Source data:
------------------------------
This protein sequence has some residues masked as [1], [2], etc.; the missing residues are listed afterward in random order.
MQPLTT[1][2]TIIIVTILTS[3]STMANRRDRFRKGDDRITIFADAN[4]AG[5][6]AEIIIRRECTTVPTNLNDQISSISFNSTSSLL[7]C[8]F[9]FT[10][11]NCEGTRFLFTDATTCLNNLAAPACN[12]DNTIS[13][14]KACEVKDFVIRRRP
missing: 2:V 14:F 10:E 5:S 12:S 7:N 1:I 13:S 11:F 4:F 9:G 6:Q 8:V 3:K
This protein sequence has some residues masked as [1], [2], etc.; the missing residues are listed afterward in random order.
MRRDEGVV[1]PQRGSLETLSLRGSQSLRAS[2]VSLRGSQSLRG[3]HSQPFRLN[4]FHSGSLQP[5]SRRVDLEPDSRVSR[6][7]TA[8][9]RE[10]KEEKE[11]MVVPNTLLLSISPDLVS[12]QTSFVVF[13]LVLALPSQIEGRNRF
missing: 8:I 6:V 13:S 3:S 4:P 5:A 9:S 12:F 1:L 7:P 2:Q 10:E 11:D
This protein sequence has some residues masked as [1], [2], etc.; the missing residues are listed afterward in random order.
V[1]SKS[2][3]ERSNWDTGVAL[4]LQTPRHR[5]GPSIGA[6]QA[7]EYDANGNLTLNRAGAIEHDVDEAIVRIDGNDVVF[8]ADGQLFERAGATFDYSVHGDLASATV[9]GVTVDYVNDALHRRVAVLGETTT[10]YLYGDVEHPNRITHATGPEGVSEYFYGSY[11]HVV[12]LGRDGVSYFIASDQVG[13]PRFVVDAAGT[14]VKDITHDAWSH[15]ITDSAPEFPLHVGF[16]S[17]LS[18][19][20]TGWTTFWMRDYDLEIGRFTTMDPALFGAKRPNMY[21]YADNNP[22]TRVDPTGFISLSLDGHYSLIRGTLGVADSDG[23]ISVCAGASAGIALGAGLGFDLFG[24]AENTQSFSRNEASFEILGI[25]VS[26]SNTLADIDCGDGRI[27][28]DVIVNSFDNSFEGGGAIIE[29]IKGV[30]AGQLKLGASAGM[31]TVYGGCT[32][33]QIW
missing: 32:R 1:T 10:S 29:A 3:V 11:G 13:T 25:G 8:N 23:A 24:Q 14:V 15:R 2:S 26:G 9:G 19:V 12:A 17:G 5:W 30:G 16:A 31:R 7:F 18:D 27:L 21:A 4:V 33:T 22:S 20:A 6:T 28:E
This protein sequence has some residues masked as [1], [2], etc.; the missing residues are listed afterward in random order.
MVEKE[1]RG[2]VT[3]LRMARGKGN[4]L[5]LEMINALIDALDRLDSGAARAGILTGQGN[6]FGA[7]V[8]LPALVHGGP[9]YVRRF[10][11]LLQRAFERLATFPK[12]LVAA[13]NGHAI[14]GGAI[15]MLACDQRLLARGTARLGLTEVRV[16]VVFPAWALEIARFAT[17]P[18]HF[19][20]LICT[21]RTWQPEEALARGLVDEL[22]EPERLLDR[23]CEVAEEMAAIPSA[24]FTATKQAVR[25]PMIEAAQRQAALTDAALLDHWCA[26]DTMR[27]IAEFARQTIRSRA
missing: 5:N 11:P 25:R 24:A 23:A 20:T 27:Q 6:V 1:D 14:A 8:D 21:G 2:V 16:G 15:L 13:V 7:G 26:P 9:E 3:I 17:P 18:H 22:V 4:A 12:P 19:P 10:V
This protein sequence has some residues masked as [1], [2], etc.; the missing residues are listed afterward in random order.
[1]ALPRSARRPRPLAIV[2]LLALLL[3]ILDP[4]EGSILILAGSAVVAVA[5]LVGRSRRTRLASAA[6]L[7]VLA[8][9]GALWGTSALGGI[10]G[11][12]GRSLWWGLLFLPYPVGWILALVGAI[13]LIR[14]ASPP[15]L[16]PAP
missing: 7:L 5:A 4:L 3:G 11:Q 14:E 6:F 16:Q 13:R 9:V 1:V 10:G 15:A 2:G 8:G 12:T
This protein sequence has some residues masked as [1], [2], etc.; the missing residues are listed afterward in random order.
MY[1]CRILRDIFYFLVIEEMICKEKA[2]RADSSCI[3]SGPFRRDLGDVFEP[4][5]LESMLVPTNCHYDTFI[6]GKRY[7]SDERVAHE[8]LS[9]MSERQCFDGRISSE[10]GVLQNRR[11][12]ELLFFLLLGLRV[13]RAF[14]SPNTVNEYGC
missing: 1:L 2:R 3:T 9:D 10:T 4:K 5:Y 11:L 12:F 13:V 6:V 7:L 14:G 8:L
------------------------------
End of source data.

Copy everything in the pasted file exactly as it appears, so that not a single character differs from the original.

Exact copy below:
This protein sequence has some residues masked as [1], [2], etc.; the missing residues are listed afterward in random order.
MQPLTT[1][2]TIIIVTILTS[3]STMANRRDRFRKGDDRITIFADAN[4]AG[5][6]AEIIIRRECTTVPTNLNDQISSISFNSTSSLL[7]C[8]F[9]FT[10][11]NCEGTRFLFTDATTCLNNLAAPACN[12]DNTIS[13][14]KACEVKDFVIRRRP
missing: 2:V 14:F 10:E 5:S 12:S 7:N 1:I 13:S 11:F 4:F 9:G 6:Q 8:V 3:K
This protein sequence has some residues masked as [1], [2], etc.; the missing residues are listed afterward in random order.
MRRDEGVV[1]PQRGSLETLSLRGSQSLRAS[2]VSLRGSQSLRG[3]HSQPFRLN[4]FHSGSLQP[5]SRRVDLEPDSRVSR[6][7]TA[8][9]RE[10]KEEKE[11]MVVPNTLLLSISPDLVS[12]QTSFVVF[13]LVLALPSQIEGRNRF
missing: 8:I 6:V 13:S 3:S 4:P 5:A 9:S 12:F 1:L 7:P 2:Q 10:E 11:D
This protein sequence has some residues masked as [1], [2], etc.; the missing residues are listed afterward in random order.
V[1]SKS[2][3]ERSNWDTGVAL[4]LQTPRHR[5]GPSIGA[6]QA[7]EYDANGNLTLNRAGAIEHDVDEAIVRIDGNDVVF[8]ADGQLFERAGATFDYSVHGDLASATV[9]GVTVDYVNDALHRRVAVLGETTT[10]YLYGDVEHPNRITHATGPEGVSEYFYGSY[11]HVV[12]LGRDGVSYFIASDQVG[13]PRFVVDAAGT[14]VKDITHDAWSH[15]ITDSAPEFPLHVGF[16]S[17]LS[18][19][20]TGWTTFWMRDYDLEIGRFTTMDPALFGAKRPNMY[21]YADNNP[22]TRVDPTGFISLSLDGHYSLIRGTLGVADSDG[23]ISVCAGASAGIALGAGLGFDLFG[24]AENTQSFSRNEASFEILGI[25]VS[26]SNTLADIDCGDGRI[27][28]DVIVNSFDNSFEGGGAIIE[29]IKGV[30]AGQLKLGASAGM[31]TVYGGCT[32][33]QIW
missing: 32:R 1:T 10:S 29:A 3:V 11:G 13:T 25:G 8:N 23:A 24:Q 14:V 15:R 2:S 26:G 9:G 19:V 12:A 17:G 5:W 30:G 16:A 31:R 7:F 18:D 27:L 21:A 4:V 33:T 22:S 20:A 6:T 28:E
This protein sequence has some residues masked as [1], [2], etc.; the missing residues are listed afterward in random order.
MVEKE[1]RG[2]VT[3]LRMARGKGN[4]L[5]LEMINALIDALDRLDSGAARAGILTGQGN[6]FGA[7]V[8]LPALVHGGP[9]YVRRF[10][11]LLQRAFERLATFPK[12]LVAA[13]NGHAI[14]GGAI[15]MLACDQRLLARGTARLGLTEVRV[16]VVFPAWALEIARFAT[17]P[18]HF[19][20]LICT[21]RTWQPEEALARGLVDEL[22]EPERLLDR[23]CEVAEEMAAIPSA[24]FTATKQAVR[25]PMIEAAQRQAALTDAALLDHWCA[26]DTMR[27]IAEFARQTIRSRA
missing: 5:N 11:P 25:R 24:A 23:A 20:T 27:Q 6:V 1:D 14:A 8:D 21:G 2:V 16:G 15:L 13:V 7:G 26:P 9:E 3:I 17:P 18:H 22:V 4:A 12:P 19:P 10:V
This protein sequence has some residues masked as [1], [2], etc.; the missing residues are listed afterward in random order.
[1]ALPRSARRPRPLAIV[2]LLALLL[3]ILDP[4]EGSILILAGSAVVAVA[5]LVGRSRRTRLASAA[6]L[7]VLA[8][9]GALWGTSALGGI[10]G[11][12]GRSLWWGLLFLPYPVGWILALVGAI[13]LIR[14]ASPP[15]L[16]PAP
missing: 7:L 5:A 4:L 3:G 11:Q 14:E 6:F 16:Q 13:R 9:V 1:V 10:G 15:A 2:G 8:G 12:T
This protein sequence has some residues masked as [1], [2], etc.; the missing residues are listed afterward in random order.
MY[1]CRILRDIFYFLVIEEMICKEKA[2]RADSSCI[3]SGPFRRDLGDVFEP[4][5]LESMLVPTNCHYDTFI[6]GKRY[7]SDERVAHE[8]LS[9]MSERQCFDGRISSE[10]GVLQNRR[11][12]ELLFFLLLGLRV[13]RAF[14]SPNTVNEYGC
missing: 1:L 2:R 3:T 9:D 10:T 4:K 5:Y 11:L 12:F 13:V 6:V 7:L 14:G 8:L